Map: where Western wildfires have made the air outside too dangerous to breathe
Particulates from smoke have drastically impacted air quality in areas of several states
13 September, 2017
Unusually bad wildfires have been blazing in the Western United States, leaving areas across Oregon, Washington, Montana, and Wyoming choking on harmful levels of smoke and shrouded in a cloudy haze.
Jim Garner barely managed to escape wildfire that has forced hundreds to flee in southwestern Alberta
A rancher in southwestern Alberta is thankful for the clothes on his back — and four horses who managed to escape a locked barn — after getting 20 minutes' notice to flee the wildfire that reduced his home and business of 31 years to blackened rubble.
The blackened rubble of Jim Garner's home and business for 31 years, tucked between Waterton Lakes National Park and a river, still smouldered Tuesday. Nearby, planes dropped water on a fire that keeps growing.
- The Pacific Northwest has been engulfed in wildfire smoke from Montana, British Columbia, Eastern Washington and Oregon for much of this summer. (Photo: Dahr Jamail)
Hundreds of people forced to leave as fire surges beyond borders of Waterton Lakes National Park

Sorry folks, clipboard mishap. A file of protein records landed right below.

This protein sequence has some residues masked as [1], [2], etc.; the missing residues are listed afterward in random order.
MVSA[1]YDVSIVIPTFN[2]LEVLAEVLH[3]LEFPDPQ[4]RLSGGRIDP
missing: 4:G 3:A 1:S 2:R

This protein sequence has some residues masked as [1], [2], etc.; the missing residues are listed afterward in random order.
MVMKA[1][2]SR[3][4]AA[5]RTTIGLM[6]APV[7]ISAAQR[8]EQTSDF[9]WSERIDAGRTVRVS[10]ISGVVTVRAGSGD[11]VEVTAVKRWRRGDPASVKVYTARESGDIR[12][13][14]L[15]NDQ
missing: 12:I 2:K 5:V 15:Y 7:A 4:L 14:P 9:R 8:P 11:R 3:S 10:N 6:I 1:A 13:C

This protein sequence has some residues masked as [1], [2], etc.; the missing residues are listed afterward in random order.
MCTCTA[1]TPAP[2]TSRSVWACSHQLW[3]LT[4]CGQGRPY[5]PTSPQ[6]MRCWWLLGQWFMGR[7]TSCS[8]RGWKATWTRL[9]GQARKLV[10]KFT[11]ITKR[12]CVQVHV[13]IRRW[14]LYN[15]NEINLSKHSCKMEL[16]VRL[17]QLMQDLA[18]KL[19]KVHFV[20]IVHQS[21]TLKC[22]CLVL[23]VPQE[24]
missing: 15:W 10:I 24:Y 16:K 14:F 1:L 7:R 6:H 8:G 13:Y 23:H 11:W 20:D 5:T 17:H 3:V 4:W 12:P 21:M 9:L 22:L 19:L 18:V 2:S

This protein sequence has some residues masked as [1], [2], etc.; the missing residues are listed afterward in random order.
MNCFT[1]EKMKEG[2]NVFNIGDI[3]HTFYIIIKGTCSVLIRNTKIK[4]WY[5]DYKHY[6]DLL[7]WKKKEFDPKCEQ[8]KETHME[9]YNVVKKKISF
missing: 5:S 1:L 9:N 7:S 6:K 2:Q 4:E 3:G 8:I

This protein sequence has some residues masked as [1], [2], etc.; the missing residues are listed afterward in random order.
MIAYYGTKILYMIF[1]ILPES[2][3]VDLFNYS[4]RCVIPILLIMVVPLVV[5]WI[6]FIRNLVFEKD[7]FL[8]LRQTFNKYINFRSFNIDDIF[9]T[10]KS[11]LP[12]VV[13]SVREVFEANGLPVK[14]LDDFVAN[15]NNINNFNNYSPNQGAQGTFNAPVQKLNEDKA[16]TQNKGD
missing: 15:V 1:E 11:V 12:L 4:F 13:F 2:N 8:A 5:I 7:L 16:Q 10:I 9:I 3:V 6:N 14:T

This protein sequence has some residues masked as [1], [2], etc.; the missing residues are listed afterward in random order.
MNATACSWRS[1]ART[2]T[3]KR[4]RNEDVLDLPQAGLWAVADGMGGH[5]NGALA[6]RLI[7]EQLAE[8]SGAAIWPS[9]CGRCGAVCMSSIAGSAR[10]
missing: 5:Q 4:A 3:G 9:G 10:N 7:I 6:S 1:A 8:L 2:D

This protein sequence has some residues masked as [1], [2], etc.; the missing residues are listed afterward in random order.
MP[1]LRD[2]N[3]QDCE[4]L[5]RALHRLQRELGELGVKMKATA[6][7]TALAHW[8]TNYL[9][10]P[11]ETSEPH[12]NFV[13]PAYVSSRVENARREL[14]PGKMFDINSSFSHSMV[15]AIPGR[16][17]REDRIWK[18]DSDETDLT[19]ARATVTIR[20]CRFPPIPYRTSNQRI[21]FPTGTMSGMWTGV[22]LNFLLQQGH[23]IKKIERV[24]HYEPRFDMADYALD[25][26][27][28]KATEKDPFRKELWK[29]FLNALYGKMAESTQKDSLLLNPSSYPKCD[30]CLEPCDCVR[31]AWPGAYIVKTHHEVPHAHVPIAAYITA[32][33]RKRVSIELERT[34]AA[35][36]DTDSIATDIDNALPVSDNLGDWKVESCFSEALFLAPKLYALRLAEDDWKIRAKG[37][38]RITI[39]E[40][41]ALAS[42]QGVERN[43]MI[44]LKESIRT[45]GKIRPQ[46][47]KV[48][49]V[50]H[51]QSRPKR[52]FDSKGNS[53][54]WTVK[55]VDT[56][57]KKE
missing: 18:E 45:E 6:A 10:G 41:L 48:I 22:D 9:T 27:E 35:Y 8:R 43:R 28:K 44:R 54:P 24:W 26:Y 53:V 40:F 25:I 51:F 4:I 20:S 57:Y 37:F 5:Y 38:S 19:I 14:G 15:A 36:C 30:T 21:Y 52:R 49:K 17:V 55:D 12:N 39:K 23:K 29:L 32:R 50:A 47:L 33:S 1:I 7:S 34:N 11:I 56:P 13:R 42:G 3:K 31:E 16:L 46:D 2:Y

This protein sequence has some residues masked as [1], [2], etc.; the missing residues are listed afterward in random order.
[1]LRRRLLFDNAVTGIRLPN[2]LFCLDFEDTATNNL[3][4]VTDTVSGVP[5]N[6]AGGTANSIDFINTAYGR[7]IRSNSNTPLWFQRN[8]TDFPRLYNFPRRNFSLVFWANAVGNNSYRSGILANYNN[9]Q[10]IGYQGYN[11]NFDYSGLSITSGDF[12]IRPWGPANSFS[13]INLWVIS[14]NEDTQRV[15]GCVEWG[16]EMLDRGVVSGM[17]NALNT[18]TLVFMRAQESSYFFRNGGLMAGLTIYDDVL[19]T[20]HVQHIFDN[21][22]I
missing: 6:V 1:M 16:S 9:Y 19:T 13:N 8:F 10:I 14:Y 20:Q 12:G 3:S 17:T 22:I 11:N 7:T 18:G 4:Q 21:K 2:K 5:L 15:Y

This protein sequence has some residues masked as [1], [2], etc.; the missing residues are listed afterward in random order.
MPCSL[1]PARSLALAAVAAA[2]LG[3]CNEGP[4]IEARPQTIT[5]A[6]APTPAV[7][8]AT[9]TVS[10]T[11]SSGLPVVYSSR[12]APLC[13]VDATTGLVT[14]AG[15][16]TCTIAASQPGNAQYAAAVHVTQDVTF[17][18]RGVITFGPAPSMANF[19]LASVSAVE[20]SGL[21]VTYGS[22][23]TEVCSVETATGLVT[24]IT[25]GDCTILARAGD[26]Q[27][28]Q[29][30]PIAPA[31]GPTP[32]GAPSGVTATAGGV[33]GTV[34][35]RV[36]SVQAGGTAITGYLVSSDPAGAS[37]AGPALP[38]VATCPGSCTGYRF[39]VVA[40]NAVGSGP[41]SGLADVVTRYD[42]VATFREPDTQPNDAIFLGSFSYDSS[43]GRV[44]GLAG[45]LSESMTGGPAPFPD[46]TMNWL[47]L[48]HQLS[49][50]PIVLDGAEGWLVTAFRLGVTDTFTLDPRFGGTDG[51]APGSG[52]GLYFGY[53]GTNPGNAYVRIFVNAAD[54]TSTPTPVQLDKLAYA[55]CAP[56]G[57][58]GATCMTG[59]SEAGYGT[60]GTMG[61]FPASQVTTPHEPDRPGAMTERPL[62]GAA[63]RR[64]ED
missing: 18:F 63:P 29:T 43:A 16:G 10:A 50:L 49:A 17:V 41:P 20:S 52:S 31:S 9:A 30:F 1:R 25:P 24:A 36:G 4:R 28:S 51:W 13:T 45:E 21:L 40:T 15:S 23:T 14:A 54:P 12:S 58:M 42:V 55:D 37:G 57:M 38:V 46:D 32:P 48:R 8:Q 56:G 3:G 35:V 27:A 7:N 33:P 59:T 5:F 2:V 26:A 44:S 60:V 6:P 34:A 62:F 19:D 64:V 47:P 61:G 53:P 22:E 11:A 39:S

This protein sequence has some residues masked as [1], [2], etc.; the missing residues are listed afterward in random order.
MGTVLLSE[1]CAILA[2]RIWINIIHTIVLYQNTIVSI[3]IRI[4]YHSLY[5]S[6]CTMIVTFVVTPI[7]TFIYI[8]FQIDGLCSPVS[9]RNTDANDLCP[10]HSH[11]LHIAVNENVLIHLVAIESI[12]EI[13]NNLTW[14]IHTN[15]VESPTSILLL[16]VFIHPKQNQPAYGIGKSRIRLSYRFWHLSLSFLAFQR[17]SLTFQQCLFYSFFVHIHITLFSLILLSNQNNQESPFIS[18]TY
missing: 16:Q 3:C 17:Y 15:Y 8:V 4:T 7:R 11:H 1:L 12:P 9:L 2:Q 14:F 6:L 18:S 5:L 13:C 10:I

This map of the Kenow wildfire in southwestern Alberta and B.C. was released by the Alberta government at about 9:30 p.m. Tuesday. The yellow area shows the fire perimeter as of Monday, while the red area shows where it had spread to by Tuesday night. (Government of Alberta)
The Kenow wildfire raging through southwestern Alberta has reached 42,000 hectares in size, according to the latest fire map released by Parks Canada, as it burned its way into the townsite in Waterton Lakes National Park and forced hundreds of people to flee.
A release sent out Tuesday evening by Parks Canada said 33,000 hectares were burning in Alberta, with the remainder of the fire just across the border in southeastern B.C., where the fire started after a lightning strike nearly two weeks ago.
Measured at just over 11,000 hectares on Monday morning, the blaze has quadrupled in size over the last two days.
"The fire is out of control," said wildfire information officer Leslie Lozinski at a news conference.
"It is classified as 'out of control' and it will probably remain out of control for sometime until we see a significant change in the fire behaviour," she added.